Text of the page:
Due to the Affordable Care Act (ACA), most stand-alone health reimbursement arrangements (HRAs)—an HRA that is not offered in conjunction with a group health plan—have been prohibited since 2014. However, on Dec. 13, 2016, the 21st Century Cures Act (Act) was signed into law, which allows small employers that do not maintain group health plans to establish stand-alone HRAs, effective for plan years beginning on or after Jan. 1, 2017.
This new type of HRA is called a “qualified small employer HRA” (or QSEHRA). Like all HRAs, a QSEHRA must be funded solely by the employer. Employees cannot make their own contributions to an HRA, either directly or indirectly through salary reduction contributions. Specific requirements apply, including a maximum benefit limit and a notice requirement.
Who is eligible?
To be eligible to offer a QSEHRA, an employer must meet the following two requirements:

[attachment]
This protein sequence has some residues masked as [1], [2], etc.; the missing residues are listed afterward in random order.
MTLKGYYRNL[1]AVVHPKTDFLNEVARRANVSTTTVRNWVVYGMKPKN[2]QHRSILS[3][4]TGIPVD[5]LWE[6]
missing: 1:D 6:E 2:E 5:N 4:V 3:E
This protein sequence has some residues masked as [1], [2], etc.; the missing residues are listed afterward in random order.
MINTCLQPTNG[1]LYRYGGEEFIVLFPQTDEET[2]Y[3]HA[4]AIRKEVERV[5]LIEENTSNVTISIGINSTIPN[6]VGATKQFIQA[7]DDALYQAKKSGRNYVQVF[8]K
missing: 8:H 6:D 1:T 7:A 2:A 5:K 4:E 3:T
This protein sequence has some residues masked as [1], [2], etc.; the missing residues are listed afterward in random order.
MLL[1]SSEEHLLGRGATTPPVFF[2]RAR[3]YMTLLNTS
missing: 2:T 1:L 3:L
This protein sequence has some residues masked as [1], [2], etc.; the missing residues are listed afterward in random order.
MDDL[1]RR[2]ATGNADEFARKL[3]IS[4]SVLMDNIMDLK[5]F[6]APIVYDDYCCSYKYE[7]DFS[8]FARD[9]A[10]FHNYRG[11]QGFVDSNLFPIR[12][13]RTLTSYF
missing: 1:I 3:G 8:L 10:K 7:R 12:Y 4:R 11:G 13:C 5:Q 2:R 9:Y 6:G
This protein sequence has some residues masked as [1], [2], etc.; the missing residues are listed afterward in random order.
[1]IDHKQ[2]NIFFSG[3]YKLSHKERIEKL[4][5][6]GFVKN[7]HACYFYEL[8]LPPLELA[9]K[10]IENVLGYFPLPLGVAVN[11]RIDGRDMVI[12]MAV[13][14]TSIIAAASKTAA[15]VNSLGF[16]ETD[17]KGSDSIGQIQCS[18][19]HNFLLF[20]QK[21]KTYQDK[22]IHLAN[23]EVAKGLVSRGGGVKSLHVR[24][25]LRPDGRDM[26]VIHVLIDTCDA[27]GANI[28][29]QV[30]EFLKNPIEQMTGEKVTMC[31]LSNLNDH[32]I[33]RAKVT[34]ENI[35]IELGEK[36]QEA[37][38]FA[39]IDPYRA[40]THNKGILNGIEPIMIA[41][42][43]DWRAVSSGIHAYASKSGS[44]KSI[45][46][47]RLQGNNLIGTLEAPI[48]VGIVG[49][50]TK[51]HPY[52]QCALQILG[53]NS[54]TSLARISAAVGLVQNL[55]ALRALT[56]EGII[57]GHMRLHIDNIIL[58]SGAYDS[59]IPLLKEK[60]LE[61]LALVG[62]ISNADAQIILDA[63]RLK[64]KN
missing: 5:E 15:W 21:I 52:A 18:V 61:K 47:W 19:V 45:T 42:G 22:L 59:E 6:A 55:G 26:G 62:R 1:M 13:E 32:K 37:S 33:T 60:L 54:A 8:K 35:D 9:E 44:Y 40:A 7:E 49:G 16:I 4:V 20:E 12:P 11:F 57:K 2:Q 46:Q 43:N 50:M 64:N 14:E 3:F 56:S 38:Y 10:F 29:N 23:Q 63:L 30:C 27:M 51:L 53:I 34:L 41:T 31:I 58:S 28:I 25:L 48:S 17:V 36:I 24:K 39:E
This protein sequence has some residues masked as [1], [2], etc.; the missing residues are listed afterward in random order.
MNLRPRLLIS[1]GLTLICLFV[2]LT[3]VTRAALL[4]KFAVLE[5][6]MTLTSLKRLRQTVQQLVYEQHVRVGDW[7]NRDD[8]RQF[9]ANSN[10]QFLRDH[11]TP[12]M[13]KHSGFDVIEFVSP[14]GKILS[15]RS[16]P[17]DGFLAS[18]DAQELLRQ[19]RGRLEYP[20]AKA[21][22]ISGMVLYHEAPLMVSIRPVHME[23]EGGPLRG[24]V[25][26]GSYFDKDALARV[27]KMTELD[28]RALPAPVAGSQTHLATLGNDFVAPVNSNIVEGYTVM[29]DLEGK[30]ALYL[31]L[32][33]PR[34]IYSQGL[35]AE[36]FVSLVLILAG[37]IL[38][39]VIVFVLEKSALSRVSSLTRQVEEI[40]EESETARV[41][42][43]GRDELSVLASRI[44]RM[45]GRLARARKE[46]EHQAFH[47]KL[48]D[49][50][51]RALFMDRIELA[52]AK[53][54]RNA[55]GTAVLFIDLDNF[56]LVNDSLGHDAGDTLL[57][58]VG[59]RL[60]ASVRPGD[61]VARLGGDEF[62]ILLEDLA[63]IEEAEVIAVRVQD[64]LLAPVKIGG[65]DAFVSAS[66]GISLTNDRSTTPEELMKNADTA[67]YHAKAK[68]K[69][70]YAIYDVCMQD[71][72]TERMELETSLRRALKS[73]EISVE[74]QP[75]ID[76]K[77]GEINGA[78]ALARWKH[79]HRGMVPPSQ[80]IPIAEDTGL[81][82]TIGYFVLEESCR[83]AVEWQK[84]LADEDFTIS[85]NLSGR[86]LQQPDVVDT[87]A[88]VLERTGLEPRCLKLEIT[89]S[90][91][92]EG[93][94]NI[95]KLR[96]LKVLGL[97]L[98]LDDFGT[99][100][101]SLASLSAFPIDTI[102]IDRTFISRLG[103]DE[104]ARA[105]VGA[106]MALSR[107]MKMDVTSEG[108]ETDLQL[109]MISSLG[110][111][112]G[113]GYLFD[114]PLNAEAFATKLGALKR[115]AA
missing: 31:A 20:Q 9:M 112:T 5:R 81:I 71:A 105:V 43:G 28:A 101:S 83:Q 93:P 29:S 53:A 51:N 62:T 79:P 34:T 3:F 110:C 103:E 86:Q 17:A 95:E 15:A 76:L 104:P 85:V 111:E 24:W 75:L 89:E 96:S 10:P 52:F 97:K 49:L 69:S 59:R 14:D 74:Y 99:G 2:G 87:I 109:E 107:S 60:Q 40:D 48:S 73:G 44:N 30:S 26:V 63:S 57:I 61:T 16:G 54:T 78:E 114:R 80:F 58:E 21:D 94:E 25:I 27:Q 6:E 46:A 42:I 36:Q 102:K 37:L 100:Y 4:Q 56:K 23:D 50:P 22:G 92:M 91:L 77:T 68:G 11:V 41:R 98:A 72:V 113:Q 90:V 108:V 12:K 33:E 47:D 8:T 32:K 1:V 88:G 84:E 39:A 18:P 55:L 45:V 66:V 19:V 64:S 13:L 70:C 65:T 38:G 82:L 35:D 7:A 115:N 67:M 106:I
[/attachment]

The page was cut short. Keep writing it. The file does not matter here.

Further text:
The employer is not an applicable large employer (ALE) that is subject to the ACA’s employer shared responsibility rules.
The employer does not maintain a group health plan for any of its employees.
What is the maximum benefit limit?
The maximum benefit available under the QSEHRA for any year cannot exceed $4,950 (or $10,000 for QSEHRAs that also reimburse medical expenses of the employee’s family members). These dollar amounts are subject to adjustment for inflation for years beginning after 2016. Additionally, the maximum dollar limits must be prorated for individuals who are not covered by the QSEHRA for the entire year.
What is the notice requirement?
An employer funding a QSEHRA for any year must provide a written notice to each eligible employee. This notice must be provided within 90 days of the beginning of the year. For employees who become eligible to participate in the QSEHRA during the year, the notice must be provided by the date on which the employee becomes eligible to participate.
Transition Relief Extension
The Act also extends the transition relief under IRS Notice 2015-17, so that it applies with respect to plan years beginning on or before Dec. 31, 2016.